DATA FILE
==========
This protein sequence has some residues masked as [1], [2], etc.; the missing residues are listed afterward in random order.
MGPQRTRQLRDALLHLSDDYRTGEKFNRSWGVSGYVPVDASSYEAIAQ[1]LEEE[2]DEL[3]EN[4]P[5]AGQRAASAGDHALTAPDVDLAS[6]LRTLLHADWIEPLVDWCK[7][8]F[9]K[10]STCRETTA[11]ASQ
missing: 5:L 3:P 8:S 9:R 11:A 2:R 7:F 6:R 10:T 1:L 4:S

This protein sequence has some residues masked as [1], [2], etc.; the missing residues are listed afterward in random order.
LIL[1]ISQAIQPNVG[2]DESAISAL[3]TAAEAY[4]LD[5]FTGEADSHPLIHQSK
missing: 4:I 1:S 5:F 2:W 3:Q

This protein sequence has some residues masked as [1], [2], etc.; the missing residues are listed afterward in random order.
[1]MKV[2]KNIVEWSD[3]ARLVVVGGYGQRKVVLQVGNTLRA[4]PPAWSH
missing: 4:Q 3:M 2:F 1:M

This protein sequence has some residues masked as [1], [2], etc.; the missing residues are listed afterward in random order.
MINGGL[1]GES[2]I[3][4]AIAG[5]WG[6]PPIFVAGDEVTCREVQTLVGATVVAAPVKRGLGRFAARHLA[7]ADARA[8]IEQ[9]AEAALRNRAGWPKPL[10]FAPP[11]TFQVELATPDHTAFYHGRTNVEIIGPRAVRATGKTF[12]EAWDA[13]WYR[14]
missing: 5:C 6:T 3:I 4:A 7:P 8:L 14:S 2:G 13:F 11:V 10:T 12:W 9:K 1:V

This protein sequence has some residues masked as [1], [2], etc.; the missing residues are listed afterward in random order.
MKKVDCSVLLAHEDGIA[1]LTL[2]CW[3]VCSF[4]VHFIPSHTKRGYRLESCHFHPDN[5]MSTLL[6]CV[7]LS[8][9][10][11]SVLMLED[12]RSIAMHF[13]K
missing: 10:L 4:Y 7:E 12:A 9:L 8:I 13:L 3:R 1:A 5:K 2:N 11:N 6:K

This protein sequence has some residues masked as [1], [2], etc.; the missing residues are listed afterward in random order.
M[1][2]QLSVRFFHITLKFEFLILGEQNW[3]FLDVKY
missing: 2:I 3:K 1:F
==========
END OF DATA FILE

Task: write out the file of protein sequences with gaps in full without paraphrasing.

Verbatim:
This protein sequence has some residues masked as [1], [2], etc.; the missing residues are listed afterward in random order.
MGPQRTRQLRDALLHLSDDYRTGEKFNRSWGVSGYVPVDASSYEAIAQ[1]LEEE[2]DEL[3]EN[4]P[5]AGQRAASAGDHALTAPDVDLAS[6]LRTLLHADWIEPLVDWCK[7][8]F[9]K[10]STCRETTA[11]ASQ
missing: 5:L 3:P 8:S 9:R 11:A 2:R 7:F 6:R 10:T 1:L 4:S

This protein sequence has some residues masked as [1], [2], etc.; the missing residues are listed afterward in random order.
LIL[1]ISQAIQPNVG[2]DESAISAL[3]TAAEAY[4]LD[5]FTGEADSHPLIHQSK
missing: 4:I 1:S 5:F 2:W 3:Q

This protein sequence has some residues masked as [1], [2], etc.; the missing residues are listed afterward in random order.
[1]MKV[2]KNIVEWSD[3]ARLVVVGGYGQRKVVLQVGNTLRA[4]PPAWSH
missing: 4:Q 3:M 2:F 1:M

This protein sequence has some residues masked as [1], [2], etc.; the missing residues are listed afterward in random order.
MINGGL[1]GES[2]I[3][4]AIAG[5]WG[6]PPIFVAGDEVTCREVQTLVGATVVAAPVKRGLGRFAARHLA[7]ADARA[8]IEQ[9]AEAALRNRAGWPKPL[10]FAPP[11]TFQVELATPDHTAFYHGRTNVEIIGPRAVRATGKTF[12]EAWDA[13]WYR[14]
missing: 5:C 6:T 3:I 4:A 7:P 8:L 14:S 2:G 13:F 11:V 10:T 12:W 9:K 1:V

This protein sequence has some residues masked as [1], [2], etc.; the missing residues are listed afterward in random order.
MKKVDCSVLLAHEDGIA[1]LTL[2]CW[3]VCSF[4]VHFIPSHTKRGYRLESCHFHPDN[5]MSTLL[6]CV[7]LS[8][9][10][11]SVLMLED[12]RSIAMHF[13]K
missing: 10:L 4:Y 7:E 12:A 9:L 8:I 13:L 3:R 1:A 5:K 2:N 11:N 6:K

This protein sequence has some residues masked as [1], [2], etc.; the missing residues are listed afterward in random order.
M[1][2]QLSVRFFHITLKFEFLILGEQNW[3]FLDVKY
missing: 2:I 3:K 1:F